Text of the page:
Port comissioner increase question to be on ballot

Published on Wed, Jun 27, 2012 by Jeremy Schwartz

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This November, Whatcom County voters will decide on expanding the Port of Bellingham commission to five members.

Port commissioners voted unanimously at their June 19 meeting to let voters decide the issue after strong public support for the idea materialized during several past meetings. The ballot measure, if approved, would create two new commissioner districts rather than two at-large positions, which would represent the entire county.

If voters approve the measure, the port would have to redraw its three commissioner districts to make five with roughly equal populations. Port officials would have until June 1, 2013, to reconfigure the districts so candidates for the two new commissioner positions would have time to file for the 2013 elections.

Commissioners originally proposed a ballot measure that would have asked voters to decide on two issues: Whether the commission should grow to five, and whether the new commissioner positions should have their own districts or represent the whole county in an at-large capacity. However, the port’s legal council advised splitting that measure up since it seemed to ask two questions, which a ballot measure cannot do by state law, port commissioner Michael McAuley said.

“I’m not sure it was the place to challenge the law,” McAuley said.

Members of the public pushing for the commission expansion wanted the two at-large member questions be included in this year’s ballot, but commissioners voted 2-1 to reject adding such a measure this year. McAuley introduced that measure and was the lone voice of support for it.

Port commissioner Jim Jorgensen, who represents the Blaine and Birch Bay area, said he supports the five-member district route because it will ensure the best representation for county residents. He voted against the at-large ballot measure because it could allow as many as four commissioners to live in Bellingham, effectively leaving one commissioner to represent the rest of the county.

Though the public will eventually decide on expanding the port commission, commissioners themselves say they would not expand the body if it were up to them. McAuley said his concerns include the additional costs of running a port with five commissioners and the possibility of political bickering preventing the commission from doing its job.

Port staff have estimated two new commissioners would cost taxpayers about $150,000 more per year, McAuley said. Most of these costs, about $55,000 per commissioner, would be the result of paying for charges when port commissioners run for re-election. The port takes in about $6.9 million in property taxes from county residents per year.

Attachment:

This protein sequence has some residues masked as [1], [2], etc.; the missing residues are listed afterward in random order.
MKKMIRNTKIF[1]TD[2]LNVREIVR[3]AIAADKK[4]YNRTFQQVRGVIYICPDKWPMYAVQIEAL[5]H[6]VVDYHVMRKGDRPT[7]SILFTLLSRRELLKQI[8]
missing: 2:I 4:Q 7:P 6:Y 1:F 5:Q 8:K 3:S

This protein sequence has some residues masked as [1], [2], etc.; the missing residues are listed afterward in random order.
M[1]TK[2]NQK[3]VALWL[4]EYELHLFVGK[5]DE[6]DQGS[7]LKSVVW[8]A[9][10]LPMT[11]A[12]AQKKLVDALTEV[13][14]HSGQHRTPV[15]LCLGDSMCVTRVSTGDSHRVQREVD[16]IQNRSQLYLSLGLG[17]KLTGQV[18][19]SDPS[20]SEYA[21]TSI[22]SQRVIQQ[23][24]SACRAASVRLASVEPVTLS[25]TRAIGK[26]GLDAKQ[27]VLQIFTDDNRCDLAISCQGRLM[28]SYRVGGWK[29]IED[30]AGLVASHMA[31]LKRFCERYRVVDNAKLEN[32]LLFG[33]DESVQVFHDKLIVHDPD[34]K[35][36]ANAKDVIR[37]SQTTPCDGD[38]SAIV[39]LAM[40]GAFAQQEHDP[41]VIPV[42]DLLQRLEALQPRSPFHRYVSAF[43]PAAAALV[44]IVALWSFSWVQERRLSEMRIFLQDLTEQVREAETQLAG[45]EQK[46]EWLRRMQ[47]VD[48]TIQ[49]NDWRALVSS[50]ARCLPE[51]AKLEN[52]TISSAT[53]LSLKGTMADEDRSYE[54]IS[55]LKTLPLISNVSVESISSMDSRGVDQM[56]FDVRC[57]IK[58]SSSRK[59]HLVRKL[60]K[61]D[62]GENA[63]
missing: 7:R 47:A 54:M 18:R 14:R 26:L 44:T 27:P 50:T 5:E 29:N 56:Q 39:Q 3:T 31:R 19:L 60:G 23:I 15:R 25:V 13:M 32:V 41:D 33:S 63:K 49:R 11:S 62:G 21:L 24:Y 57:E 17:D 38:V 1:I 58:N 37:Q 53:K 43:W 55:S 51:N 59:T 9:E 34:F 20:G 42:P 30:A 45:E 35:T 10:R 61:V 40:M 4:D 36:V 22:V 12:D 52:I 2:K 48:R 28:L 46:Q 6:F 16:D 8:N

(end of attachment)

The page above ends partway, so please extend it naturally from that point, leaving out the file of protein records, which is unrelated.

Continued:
Jorgensen agreed that introducing two new commissioners could also make the  meetings unnecessarily political. McAuley said differing opinions are generally good to have but could draw out the decision-making process. He said the port hardly ever deals with politically controversial issues, such as those Whatcom County Council members handle.

“Do we need five? I don’t think we need five,” McAuley said. “I think if we just pay attention to what the port is doing, overwhelmingly the port will get it right.”

If the Port of Bellingham Commission expands, it would be the sixth out of the state’s 75 port districts to have five commissioners. The ports of Seattle and Tacoma grew to five commissioners because of their populations, while the smaller ports of Anacortes, Edmonds and Orcas expanded to five through ballot measures.

When it comes to port residents being unhappy with their commissioners, McAuley said the solution should be to vote out existing commissioners, not add more. He said finding qualified candidates could be difficult once they have a better understanding of what port commissions do.

“It’s fairly challenging to find good people who want to do the job,” McAuley said. “It’s not glamorous.”

Despite his concerns, McAuley said he’s glad the decision will ultimately be up to the voters. He’st confident the commission will find a way to make five members work, if the voters say they want that.

 “I’m not that worried about it,” McAuley said. “We’ll take it as it comes.”